FFA: One of the Boys was marketed to me as a dystopian thriller. Have you always had an interest in those genres? Do you have any other favorites?
JC: Dystopian thrillers are an amazing mix of my favourite things – the excitement and pace of a thriller, with the fascinating ‘what if’ of a dystopia. They give you a world that is both strange and familiar at the same time. Thrillers always make good reads, because they’re a puzzle in book form. I also like what is often referred to as women’s fiction, so stories about women at various stages of their lives.
FFA: Can you pinpoint a moment where you got the idea for One of the Boys or was it something that formed over time?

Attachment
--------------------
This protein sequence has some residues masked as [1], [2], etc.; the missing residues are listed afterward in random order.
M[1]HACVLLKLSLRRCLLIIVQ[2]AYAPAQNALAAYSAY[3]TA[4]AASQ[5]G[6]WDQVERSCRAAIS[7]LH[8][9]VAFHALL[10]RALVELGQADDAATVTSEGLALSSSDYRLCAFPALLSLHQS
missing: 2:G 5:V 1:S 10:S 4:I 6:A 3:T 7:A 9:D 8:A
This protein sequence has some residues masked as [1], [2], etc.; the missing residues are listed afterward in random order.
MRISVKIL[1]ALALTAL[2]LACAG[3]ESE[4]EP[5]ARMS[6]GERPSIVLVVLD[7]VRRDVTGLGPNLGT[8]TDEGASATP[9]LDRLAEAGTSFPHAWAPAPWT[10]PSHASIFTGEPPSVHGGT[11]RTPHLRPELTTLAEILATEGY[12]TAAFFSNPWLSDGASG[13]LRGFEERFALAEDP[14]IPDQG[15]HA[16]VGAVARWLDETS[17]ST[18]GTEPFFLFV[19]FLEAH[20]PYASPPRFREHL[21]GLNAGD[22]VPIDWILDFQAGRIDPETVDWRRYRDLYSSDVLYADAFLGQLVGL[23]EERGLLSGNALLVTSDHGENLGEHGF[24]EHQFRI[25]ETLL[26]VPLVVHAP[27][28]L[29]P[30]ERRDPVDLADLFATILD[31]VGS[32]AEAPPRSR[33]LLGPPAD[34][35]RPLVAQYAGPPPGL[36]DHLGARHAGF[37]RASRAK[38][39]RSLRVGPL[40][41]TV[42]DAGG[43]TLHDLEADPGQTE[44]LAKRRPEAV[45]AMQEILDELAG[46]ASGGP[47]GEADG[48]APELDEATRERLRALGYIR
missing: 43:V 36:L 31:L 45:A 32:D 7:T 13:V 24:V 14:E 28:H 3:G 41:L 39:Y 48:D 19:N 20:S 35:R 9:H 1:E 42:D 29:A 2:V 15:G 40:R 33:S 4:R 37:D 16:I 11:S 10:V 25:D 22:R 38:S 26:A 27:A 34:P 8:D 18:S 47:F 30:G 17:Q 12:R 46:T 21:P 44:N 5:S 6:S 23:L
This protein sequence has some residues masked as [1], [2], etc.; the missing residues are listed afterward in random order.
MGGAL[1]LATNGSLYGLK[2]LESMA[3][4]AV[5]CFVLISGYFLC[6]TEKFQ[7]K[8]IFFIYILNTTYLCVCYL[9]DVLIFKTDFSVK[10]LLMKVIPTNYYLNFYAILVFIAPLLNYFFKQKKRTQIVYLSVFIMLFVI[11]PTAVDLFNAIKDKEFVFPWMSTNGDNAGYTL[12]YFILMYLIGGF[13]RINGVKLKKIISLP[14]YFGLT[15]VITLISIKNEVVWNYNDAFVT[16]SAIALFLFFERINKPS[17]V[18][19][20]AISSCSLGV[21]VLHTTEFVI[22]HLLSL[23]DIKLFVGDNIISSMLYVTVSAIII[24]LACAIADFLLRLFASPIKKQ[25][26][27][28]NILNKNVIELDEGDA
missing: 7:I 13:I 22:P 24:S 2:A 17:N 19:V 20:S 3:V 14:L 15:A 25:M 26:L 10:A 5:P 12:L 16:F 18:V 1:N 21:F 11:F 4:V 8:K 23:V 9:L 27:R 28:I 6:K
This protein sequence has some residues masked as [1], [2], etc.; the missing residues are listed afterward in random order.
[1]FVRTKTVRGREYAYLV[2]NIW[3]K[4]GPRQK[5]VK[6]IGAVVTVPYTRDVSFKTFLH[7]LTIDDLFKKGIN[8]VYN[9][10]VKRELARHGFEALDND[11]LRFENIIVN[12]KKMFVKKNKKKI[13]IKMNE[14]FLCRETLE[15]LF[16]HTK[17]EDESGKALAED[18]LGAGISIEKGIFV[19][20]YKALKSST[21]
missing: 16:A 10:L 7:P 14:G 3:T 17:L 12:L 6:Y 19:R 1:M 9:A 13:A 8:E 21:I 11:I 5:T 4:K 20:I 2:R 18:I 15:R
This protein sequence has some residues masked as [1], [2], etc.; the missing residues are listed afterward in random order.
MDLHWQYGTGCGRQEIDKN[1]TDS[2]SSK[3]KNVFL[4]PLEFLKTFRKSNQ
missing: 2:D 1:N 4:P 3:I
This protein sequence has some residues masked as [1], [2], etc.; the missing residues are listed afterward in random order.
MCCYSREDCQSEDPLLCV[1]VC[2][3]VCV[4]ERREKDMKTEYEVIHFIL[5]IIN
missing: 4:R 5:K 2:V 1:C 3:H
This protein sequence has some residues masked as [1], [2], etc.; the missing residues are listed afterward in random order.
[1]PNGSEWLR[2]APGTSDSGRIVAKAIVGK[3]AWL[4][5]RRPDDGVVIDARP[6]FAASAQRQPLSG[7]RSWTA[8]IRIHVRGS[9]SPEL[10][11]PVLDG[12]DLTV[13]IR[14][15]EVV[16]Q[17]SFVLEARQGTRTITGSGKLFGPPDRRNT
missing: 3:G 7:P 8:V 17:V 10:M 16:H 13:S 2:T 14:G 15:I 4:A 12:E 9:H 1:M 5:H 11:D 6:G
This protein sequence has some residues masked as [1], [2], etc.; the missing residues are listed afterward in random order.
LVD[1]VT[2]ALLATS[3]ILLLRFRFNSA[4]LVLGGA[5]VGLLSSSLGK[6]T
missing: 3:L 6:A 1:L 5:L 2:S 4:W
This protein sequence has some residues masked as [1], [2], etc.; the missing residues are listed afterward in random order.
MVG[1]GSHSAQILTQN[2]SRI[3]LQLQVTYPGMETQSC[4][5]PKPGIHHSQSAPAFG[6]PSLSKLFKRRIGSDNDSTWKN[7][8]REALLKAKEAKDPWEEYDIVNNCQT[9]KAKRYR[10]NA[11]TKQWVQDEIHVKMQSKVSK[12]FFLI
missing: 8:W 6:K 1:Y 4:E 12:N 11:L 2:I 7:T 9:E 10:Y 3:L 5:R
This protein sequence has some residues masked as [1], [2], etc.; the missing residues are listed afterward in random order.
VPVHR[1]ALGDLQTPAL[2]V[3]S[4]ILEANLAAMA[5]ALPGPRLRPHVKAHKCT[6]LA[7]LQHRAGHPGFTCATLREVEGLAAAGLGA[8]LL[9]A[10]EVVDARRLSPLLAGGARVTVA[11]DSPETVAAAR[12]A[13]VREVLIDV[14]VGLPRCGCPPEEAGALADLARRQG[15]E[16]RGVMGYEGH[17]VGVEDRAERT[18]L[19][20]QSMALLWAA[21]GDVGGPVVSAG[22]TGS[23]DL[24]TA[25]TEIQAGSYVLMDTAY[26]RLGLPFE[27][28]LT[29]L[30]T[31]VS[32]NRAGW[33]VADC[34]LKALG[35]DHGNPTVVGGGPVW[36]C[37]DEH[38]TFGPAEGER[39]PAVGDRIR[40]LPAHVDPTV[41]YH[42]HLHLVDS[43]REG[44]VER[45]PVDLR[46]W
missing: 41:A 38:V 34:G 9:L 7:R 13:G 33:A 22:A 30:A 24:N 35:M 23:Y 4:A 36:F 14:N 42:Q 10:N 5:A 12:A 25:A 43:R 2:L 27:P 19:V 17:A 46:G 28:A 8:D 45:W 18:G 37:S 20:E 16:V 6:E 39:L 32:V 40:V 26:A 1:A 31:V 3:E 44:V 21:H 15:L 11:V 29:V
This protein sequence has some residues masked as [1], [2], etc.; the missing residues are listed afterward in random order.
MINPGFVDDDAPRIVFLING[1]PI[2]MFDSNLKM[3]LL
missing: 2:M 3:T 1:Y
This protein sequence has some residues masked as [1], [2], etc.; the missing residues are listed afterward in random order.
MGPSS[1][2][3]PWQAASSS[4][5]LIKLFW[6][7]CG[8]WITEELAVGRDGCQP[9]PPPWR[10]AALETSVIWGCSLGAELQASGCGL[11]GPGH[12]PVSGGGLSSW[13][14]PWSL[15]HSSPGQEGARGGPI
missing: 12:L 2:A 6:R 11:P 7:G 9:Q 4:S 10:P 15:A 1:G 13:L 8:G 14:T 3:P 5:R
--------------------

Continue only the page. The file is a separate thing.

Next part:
JC: This book wasn’t written in the usual way – I was actually working on something completely different but unfortunately my editors decided that they didn’t like it and asked me to come up with something else. I quickly brainstormed half a dozen ideas, and this was the one that they felt had the most promise. When writing a book like One of the Boys, the starting point is to ask yourself ‘what if?’ What if it turns out that violent behaviour has a clear genetic cause, and we can test for it? All the data we have tells us that men are more violent than women – they commit more violent crimes, are responsible for the majority of murders, and make up the vast majority of serial killers, and this is true across all countries and cultures as well as all periods in recorded history. I like to write about ordinary people in extraordinary situations, and Bea and Antonia and their sons came to me almost fully formed.